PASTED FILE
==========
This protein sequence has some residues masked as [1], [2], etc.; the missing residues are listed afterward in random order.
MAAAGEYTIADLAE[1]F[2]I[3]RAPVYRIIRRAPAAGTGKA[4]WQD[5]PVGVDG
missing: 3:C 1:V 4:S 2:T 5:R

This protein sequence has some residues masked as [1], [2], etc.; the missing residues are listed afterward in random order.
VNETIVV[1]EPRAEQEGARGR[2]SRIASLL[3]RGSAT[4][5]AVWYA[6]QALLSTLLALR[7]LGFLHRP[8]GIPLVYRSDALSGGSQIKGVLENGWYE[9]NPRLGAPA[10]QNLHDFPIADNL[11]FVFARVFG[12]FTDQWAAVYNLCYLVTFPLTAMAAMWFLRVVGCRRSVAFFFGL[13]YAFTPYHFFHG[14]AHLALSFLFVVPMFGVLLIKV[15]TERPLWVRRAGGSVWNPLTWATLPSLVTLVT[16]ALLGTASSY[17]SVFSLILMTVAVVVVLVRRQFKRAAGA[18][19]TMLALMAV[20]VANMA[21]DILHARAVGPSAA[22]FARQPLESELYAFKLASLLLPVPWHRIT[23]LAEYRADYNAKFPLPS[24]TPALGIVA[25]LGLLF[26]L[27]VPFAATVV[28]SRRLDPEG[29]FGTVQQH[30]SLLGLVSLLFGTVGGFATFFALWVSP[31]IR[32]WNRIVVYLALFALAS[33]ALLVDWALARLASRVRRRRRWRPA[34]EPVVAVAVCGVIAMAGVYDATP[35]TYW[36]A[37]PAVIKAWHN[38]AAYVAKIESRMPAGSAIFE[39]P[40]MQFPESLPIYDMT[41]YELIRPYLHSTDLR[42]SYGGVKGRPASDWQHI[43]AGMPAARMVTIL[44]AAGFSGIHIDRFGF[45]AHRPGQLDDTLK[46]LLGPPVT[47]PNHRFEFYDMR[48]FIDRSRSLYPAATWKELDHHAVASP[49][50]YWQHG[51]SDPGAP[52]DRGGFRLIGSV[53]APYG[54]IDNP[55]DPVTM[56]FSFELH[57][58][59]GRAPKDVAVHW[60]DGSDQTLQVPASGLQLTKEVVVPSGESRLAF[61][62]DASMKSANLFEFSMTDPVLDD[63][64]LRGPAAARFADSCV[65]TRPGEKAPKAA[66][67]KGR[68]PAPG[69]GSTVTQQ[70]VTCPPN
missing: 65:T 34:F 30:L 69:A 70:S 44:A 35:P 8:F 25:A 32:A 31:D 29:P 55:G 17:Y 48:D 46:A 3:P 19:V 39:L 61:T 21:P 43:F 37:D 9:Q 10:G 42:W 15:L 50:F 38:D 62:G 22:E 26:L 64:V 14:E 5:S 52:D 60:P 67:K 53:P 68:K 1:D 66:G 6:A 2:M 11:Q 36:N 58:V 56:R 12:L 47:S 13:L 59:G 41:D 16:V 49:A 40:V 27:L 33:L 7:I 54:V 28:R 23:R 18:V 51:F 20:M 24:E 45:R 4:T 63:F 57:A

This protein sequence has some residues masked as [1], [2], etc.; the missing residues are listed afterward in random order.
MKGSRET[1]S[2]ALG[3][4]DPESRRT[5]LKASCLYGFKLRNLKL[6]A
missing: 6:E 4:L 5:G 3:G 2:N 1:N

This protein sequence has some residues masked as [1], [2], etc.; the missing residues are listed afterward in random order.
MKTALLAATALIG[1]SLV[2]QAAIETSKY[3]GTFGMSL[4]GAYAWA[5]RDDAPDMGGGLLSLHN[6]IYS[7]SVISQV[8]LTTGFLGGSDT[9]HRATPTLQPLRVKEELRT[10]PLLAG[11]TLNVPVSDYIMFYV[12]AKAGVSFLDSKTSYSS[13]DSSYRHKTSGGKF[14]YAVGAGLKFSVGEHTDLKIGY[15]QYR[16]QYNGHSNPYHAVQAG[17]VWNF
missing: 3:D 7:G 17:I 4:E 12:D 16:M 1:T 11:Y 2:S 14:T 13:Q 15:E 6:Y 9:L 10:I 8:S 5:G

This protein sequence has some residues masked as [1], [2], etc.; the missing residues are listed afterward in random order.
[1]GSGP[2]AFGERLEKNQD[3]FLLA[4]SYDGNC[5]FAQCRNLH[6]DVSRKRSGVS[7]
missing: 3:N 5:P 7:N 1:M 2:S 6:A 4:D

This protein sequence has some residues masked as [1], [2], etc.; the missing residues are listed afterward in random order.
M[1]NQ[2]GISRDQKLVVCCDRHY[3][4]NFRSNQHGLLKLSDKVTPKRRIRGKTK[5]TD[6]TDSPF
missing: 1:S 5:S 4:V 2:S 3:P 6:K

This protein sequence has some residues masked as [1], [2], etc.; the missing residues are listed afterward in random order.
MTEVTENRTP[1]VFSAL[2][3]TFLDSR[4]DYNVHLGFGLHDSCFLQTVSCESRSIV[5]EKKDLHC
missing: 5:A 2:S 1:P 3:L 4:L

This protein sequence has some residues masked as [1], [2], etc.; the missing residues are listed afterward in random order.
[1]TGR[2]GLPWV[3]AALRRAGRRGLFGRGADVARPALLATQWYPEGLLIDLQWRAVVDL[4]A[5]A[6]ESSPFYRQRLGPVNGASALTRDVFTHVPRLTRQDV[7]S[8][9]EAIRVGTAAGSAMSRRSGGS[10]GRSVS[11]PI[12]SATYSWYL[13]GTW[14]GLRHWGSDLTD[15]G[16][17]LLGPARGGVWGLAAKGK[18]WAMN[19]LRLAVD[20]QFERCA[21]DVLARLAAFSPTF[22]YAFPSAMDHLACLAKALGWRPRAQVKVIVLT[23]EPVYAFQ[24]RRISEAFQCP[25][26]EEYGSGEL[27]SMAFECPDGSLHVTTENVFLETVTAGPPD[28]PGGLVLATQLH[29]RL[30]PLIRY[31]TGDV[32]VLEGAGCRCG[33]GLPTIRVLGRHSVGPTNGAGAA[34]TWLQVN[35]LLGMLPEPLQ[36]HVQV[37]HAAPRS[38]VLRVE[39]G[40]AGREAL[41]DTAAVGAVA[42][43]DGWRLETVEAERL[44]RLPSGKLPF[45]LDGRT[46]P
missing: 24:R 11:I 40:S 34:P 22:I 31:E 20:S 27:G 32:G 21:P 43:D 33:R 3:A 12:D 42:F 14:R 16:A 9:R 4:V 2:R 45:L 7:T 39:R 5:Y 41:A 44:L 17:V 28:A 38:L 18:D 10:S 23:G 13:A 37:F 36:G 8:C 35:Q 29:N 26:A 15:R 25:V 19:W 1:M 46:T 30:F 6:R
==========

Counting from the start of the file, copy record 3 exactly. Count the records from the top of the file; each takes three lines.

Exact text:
This protein sequence has some residues masked as [1], [2], etc.; the missing residues are listed afterward in random order.
MKGSRET[1]S[2]ALG[3][4]DPESRRT[5]LKASCLYGFKLRNLKL[6]A
missing: 6:E 4:L 5:G 3:G 2:N 1:N